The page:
VSCO Cam is best known as a great image editor for mobile devices that makes it easy to tweak and improve the images captured by your smartphone or tablet. But VSCO has long had greater ambitions for the app than just editing images. The Grid and Journal features offer ways for photographers to share their images with other VSCO users, either one at a time or through a collected narrative. Today, the company is adding the ability to curate images taken by others to your own VSCO account.
The new Collections feature, which is available on both the iOS and Android versions of VSCO Cam today, lets users re-share images published by others that are visible through in the Grid, through search, or through their own feed. Sharing an image is a two-step process: you double tap something you like to save it to your library, and then you have to go back into your library of images to re-share it out to the world. VSCO co-founder and CEO Joel Flory says this added friction when sharing images was intentional in order to make sharing more deliberate. "It's a very intentional publishing aspect," he notes. Images shared to a collection preserve attribution to the original photographer and link back to their accounts, further differentiating the feature from other platforms that are known for curation.
At launch, VSCO Cam Collections only support still images, though the company will likely expand it in the future to include other forms of media that are shared through the platform. Users are also only allowed one Collection on their account, so it's not yet possible to create different ones for different themes.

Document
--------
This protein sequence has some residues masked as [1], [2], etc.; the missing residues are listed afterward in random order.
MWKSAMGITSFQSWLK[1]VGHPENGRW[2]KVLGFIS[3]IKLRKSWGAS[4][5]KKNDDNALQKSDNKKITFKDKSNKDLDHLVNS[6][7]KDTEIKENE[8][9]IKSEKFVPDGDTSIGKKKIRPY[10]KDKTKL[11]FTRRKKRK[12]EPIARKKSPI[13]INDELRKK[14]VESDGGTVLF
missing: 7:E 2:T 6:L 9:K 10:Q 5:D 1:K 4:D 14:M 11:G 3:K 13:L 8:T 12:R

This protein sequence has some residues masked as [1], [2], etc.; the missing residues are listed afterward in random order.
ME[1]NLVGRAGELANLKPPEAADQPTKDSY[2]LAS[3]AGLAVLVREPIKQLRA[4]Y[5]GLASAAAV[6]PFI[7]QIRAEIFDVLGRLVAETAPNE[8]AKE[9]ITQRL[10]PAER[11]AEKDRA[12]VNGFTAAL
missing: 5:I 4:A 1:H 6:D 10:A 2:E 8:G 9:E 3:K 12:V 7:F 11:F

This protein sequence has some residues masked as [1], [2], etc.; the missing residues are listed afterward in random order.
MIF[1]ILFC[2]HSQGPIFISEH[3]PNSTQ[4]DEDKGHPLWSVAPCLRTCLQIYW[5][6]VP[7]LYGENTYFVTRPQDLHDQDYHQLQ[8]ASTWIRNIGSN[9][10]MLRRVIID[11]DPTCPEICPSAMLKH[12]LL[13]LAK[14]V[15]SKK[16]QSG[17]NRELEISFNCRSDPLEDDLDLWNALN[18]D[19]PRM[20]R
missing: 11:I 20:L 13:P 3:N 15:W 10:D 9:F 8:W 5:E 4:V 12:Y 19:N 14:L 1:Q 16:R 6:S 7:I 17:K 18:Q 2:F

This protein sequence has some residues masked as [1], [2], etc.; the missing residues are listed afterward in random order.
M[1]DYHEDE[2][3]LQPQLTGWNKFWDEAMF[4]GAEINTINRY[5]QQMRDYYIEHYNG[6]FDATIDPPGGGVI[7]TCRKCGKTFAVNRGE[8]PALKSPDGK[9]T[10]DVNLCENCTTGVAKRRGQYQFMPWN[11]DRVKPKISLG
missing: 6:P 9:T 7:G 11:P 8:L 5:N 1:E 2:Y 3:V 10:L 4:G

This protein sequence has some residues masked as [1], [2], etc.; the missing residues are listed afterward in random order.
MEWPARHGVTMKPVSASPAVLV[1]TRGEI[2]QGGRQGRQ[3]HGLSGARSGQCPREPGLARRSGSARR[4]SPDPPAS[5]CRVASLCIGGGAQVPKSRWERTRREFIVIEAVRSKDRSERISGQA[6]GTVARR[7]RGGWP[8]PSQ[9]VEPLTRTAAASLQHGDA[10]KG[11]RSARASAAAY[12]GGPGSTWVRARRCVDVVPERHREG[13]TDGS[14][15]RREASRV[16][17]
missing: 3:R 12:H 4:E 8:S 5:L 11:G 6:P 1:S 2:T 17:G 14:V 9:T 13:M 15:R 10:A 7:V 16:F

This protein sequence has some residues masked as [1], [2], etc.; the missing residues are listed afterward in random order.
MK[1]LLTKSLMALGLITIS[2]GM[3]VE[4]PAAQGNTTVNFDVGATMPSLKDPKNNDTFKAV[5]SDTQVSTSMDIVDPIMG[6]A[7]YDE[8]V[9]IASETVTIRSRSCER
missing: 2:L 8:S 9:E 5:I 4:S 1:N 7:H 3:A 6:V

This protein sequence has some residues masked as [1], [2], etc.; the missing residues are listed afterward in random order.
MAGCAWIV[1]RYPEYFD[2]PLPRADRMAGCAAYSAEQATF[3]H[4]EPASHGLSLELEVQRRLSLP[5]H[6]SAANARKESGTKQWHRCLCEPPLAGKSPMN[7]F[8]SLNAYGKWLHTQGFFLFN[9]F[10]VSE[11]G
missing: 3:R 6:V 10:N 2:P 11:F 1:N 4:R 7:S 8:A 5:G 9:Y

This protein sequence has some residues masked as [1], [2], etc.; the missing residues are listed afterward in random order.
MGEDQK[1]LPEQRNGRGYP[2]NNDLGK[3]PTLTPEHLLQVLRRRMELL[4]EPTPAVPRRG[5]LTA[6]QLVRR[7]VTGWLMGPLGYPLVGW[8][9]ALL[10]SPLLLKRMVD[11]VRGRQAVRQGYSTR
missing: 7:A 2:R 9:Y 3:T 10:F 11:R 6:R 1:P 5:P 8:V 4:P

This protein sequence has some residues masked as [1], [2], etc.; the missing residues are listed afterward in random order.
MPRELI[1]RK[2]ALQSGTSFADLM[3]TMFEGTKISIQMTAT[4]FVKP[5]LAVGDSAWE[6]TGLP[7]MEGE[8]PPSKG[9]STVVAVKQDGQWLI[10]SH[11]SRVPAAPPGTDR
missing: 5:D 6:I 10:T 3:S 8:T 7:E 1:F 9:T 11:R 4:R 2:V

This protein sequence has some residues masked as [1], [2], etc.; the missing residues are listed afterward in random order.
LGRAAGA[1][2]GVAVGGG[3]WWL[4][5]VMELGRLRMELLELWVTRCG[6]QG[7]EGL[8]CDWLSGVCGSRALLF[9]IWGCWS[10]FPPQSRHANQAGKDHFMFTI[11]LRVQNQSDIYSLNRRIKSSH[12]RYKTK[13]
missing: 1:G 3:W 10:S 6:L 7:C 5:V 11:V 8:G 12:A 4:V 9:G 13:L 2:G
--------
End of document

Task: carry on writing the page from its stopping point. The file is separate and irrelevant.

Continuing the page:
Collection mimics the internal tools VSCO has been using to share and highlight images on the platform
Flory says that the new feature mimics the tools that the VSCO team has been using to highlight users and content internally, and it is the first time that the company is giving its tens of millions of users access to these same tools. Until now, the VSCO platform has been focused on original content, but Flory believes that curation plays a part in the creative process and the Collections feature was built to address that.
Though Collections adds even more sharing capabilities to the VSCO platform, it still has a different take and feel than other image sharing platforms, such as Instagram or Tumblr. Statistics like number of shares are only visible to the original image owner, and are not publicly displayed in other Collections. Users also cannot like or comment on images shared to a Collection. Flory says the goal of Collections is not to drive user numbers, but to "encourage the consumption of more quality content."
Flory also says that Collections and curation are the first of many things the company will "continue to innovate on," and it plans to improve upon and open up the curation process even further in the future. For now, it's both a useful bookmarking tool and sharing system, and it will be interesting to see if it takes off with VSCO's many devoted users.